‘We haven’t even started yet”: why is Israel treading on Lebanon’s doorstep?

“Whoever thinks that he will harm us and we will sit idly by is making a big mistake. We are ready to be very active in the north. One way or another, we will restore security in the north,” Israel’s prime minister said today during a visit to the northern town of Kiryat Shmonah.


The situation around a possible Israeli aggression against Lebanon is evolving. Netanyahu’s visit came amid sharp criticism for his failure to restore security on the northern borders: tens of thousands of Israelis evacuated from there on 7 October 2023 have still not been able to return home safely, The Jerusalem Post reported.

IDF Chief of Staff Lieutenant General J. Herzl Halevi confirmed that the army is ready to go on the offensive in the north: “After very thorough preparations to the level of a general staff exercise, we are ready to go on the offensive in the north. We are approaching the moment of decision.”

The Israeli government is expected to discuss a possible call-up of additional reservists in light of the escalation in the north. In other words, Tel Aviv has a plan to push Hezbollah and possibly all 400,000 Lebanese beyond the Litani River, i.e. about 30 kilometres from the border. However, how realistic is it?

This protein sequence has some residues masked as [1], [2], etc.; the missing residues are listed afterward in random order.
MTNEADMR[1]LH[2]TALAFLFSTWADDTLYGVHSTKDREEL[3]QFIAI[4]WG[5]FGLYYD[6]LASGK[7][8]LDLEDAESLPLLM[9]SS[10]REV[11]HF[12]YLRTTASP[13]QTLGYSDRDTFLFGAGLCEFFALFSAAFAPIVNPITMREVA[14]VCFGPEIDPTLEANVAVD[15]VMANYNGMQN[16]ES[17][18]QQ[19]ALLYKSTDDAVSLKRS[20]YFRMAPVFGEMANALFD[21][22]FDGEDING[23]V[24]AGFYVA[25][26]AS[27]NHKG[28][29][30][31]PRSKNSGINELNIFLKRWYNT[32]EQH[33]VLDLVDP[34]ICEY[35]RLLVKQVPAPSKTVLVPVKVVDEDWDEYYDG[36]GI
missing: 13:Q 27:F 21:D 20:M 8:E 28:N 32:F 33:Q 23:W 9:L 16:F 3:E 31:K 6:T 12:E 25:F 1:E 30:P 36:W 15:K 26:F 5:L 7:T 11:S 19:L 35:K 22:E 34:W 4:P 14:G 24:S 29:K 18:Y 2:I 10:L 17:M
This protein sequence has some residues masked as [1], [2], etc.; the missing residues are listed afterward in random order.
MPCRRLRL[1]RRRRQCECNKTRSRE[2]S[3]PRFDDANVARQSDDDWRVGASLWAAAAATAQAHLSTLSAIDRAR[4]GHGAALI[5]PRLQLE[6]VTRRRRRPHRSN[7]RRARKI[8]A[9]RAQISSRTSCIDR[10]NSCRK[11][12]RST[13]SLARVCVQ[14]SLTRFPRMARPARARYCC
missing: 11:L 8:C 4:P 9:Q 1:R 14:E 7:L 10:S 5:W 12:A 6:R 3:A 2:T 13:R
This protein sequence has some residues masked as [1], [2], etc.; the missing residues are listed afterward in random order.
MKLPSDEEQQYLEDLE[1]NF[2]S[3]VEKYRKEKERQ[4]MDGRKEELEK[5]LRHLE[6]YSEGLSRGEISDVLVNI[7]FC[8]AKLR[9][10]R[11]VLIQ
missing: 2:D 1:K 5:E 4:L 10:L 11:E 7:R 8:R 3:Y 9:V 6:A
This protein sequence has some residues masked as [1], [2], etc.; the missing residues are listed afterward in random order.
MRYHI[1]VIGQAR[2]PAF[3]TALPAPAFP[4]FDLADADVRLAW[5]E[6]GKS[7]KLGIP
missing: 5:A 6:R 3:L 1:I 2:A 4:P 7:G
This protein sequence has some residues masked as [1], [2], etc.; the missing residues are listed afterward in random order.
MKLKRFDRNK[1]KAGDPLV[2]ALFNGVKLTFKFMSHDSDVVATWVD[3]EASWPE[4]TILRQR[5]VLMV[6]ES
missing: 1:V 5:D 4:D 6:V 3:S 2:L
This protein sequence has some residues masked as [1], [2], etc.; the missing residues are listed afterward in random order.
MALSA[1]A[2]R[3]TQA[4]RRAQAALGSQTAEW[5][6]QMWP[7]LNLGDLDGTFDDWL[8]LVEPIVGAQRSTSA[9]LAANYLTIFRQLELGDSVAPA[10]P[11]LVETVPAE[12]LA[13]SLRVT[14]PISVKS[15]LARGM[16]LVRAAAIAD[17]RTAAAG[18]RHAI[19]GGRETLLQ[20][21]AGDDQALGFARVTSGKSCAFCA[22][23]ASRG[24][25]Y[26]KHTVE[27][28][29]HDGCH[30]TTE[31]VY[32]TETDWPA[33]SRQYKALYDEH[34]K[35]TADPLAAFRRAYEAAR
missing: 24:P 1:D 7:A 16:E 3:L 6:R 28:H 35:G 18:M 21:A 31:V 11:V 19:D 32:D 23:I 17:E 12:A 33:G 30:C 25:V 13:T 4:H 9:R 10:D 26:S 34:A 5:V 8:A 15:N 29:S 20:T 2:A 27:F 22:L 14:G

For many in the world, it was a revelation that the IDF could not cope with Hamas in the Gaza Strip – a small territory isolated on all sides – in 8 months. In Lebanon, on the other hand, the Israeli army will have to face regular units of Hezbollah, a far more serious force than Hamas.

So Israeli success in the northern direction is, to put it mildly, not guaranteed. And all these formidable “recent warnings” of Tel Aviv’s readiness to strike the Lebanese soon only prove its inability to do so right now.

Alternatively, Israel may not go for a ground operation, but subject the border areas of Lebanon to intensive bombing and shelling. In this case, there would be no military victory for the IDF in principle.

Elena Panina